4 Reasons to Offer Financial Education to your Employees

The underserved may be right under your nose—discover how enhancing your employee’s financial knowledge may be a boon to your credit union.

 

By CUES Director Membership

 
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Reaching out to the community to increase financial literacy is a mainstay of the credit union movement. However, many institutions fail to recognize one significant group that’s close to home—their own employees.

All employers, including credit unions, will benefit by offering financial education to their staff.  The following are four reasons why you should consider implementing a program in 2010.

  1. The current state of economic affairs.
    With real estate values plummeting, unemployment rising and living expenses increasing most people are distracted by their financial concerns—including your employees.

    In fact, a recent Society for Human Resource Management poll noted that 35% of employers reported a demand spike for financial education from their employees in the past 12 months. Nearly two-thirds of companies have responded by providing some type of financial education resource for their employees.

    The result? On-the-job concentration levels increase due to a sense of overall financial well-being.
  2. Lower employee turnover.
    A recent study published by the Filene Research Institute, “The Economics of Serving Low-Income Employees at Tax Time: Implications for Credit Unions” examined a program offered by Staples, Inc., in which tax preparation help was offered to low-income employees.

    Named “Tax Break,” the nonprofit organization Progress through Business partnered with H&R Block to offer discounted tax preparation service to low-income Staples employees. In addition to the tax service, H&R Block professionals also encouraged individuals to participate in five Staples benefit programs and two public plans covering subsidized childcare and energy assistance.

    One significant benefit Staples found was lower employee turnover. Retention increased by 32%—an improvement that provided a tremendous return on investment. Staples determined that for each employee who participated at a cost of $75, the company saved $480.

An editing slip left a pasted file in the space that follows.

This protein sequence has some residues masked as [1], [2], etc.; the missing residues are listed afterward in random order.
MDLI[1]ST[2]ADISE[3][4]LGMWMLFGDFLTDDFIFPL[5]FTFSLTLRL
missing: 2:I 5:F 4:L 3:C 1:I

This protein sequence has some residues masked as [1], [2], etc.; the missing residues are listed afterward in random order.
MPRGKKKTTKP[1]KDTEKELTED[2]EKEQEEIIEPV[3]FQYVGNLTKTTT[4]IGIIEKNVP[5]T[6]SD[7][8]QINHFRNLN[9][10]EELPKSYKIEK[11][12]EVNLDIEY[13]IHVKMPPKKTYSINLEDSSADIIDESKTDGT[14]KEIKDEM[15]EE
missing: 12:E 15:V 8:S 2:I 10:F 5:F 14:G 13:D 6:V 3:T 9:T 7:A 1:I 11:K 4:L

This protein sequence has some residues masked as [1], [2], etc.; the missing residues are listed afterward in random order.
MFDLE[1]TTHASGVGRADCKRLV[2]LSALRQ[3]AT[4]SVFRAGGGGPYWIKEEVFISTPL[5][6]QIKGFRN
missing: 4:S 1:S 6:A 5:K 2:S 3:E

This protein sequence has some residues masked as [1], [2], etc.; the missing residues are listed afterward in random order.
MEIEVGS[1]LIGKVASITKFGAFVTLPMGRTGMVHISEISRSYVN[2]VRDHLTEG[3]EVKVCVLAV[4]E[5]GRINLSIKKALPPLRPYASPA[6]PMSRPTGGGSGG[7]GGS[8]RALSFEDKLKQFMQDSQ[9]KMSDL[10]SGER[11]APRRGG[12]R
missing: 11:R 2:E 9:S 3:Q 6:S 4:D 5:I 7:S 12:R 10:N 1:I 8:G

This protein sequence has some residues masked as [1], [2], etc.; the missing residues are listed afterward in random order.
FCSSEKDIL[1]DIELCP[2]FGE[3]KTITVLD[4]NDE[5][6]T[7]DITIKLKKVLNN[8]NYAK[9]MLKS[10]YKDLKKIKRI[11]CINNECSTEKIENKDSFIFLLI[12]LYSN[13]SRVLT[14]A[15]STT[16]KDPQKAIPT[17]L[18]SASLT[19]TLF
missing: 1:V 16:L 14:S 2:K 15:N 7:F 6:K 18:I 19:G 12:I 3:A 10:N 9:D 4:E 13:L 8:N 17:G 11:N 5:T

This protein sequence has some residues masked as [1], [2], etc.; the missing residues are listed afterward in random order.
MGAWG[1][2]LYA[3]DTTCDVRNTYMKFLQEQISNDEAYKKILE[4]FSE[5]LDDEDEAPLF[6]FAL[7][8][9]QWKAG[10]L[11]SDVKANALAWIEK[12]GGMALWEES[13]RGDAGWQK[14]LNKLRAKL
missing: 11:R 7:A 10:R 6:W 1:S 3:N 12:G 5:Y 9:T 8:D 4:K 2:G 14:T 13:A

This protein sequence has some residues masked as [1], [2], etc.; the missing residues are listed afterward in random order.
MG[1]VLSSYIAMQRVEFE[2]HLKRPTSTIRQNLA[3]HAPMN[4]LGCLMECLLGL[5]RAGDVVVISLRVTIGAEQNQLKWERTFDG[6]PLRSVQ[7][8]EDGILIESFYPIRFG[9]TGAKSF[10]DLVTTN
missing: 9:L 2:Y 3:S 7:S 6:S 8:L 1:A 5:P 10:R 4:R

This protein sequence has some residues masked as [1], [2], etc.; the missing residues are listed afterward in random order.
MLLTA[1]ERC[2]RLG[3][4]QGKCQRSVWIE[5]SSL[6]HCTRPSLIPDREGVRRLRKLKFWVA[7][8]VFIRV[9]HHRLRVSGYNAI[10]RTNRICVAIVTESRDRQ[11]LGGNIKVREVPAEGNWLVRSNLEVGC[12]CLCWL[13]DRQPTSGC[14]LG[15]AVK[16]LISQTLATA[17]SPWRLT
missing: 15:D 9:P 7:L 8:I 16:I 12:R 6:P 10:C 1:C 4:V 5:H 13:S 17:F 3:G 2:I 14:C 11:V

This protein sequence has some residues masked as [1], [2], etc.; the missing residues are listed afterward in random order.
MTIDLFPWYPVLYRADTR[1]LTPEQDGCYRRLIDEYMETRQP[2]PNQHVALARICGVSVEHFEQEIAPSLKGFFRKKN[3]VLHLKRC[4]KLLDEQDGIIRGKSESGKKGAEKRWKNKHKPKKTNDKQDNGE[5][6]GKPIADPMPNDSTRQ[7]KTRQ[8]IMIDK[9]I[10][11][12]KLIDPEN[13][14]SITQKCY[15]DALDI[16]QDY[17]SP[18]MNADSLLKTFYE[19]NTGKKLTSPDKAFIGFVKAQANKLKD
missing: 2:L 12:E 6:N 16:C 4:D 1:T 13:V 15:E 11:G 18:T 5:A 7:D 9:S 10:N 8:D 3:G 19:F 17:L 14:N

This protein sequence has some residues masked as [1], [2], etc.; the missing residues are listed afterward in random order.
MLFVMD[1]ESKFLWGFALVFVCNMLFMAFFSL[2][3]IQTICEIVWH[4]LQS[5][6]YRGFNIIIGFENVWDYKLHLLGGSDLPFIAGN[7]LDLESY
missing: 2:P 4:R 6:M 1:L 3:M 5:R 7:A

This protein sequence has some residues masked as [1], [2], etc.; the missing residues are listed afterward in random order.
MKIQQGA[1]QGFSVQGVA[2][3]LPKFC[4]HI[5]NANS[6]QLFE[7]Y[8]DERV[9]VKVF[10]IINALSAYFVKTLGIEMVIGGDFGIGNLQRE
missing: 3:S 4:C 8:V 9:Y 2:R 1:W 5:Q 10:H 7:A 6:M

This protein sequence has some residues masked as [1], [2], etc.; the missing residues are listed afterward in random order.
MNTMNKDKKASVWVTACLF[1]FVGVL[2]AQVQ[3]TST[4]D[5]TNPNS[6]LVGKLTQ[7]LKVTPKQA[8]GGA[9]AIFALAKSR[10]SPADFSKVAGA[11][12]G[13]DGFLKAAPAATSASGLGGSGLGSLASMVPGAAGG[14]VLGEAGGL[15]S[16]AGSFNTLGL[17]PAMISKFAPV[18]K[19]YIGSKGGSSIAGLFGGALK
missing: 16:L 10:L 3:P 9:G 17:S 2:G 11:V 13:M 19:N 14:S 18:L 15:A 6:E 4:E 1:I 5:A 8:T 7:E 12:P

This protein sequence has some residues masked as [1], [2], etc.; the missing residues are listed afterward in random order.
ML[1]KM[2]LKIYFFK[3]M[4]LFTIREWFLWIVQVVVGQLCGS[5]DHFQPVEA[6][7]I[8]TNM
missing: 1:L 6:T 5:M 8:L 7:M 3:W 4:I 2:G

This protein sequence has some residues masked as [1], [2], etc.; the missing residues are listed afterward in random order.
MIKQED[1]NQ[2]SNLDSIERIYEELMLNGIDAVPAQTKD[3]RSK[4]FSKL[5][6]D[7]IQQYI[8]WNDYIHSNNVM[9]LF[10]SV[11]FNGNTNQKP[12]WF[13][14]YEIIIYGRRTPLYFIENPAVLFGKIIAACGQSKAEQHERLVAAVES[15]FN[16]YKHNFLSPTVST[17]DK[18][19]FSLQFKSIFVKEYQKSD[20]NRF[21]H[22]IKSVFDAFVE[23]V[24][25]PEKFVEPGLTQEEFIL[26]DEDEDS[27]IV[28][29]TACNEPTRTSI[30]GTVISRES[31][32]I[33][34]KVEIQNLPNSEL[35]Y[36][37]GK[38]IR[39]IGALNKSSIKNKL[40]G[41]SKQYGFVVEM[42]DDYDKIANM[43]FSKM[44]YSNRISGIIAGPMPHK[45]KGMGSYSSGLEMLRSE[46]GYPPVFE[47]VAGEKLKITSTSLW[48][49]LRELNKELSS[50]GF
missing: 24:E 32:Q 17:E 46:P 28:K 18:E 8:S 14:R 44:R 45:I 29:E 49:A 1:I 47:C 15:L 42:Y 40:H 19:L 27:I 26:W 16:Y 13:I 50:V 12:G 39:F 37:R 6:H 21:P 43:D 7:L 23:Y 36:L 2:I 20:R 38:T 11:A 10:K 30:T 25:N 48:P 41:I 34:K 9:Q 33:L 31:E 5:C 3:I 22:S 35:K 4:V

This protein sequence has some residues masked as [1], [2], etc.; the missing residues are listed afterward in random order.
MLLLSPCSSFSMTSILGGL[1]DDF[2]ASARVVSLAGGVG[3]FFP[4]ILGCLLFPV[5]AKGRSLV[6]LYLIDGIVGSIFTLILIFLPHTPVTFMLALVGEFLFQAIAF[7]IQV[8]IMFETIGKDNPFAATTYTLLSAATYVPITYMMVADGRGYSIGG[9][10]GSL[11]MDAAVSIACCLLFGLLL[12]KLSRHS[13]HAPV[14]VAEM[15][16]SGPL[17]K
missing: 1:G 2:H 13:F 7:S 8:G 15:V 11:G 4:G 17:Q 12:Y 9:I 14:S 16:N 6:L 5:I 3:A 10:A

3. Increase in contributions to employer-based accounts.
    Improved confidence and understanding of finances leads to an increase in contributions to employer-based accounts. The Filene report demonstrated the combination of financial education and free tax advice resulted in a significant boost in employer-sponsored plans such as stock purchases, 401(k) retirement plans and tuition reimbursement.
  4. Increased sales.
    When employees understand the products they are selling, their confidence increases and they can explain things to members in easy-to-understand terms. This means credit unions offering financial education to employees see their sales increase and remain strong after training.

    Case studies conducted by Precision Information, LLC, found that credit unions offering Educated Investor® University to their employees experienced considerable spikes in product sales. Sample results include credit unions with a:
    • 275% increase in sales of new investment products
    • 325% increase in gross revenue
    • 275% growth in IRA account sales
    • 282% increase in money deposited in new IRAs
    • 321% increase in new term deposit accounts



    The Credit Union Executives Society has partnered with Precision Information to offer two online financial education courses—Educated Investor University for credit union employees, and Financial Success Suite for credit union members. To learn more, visit www.cues.org/educatedinvestor/ or www.cues.org/fss/.

 

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Jan. 18, 2010


Comments

 
 
 
  • Very interesting article. I did not realize financial education could have such an impact on performance.
    Anonymous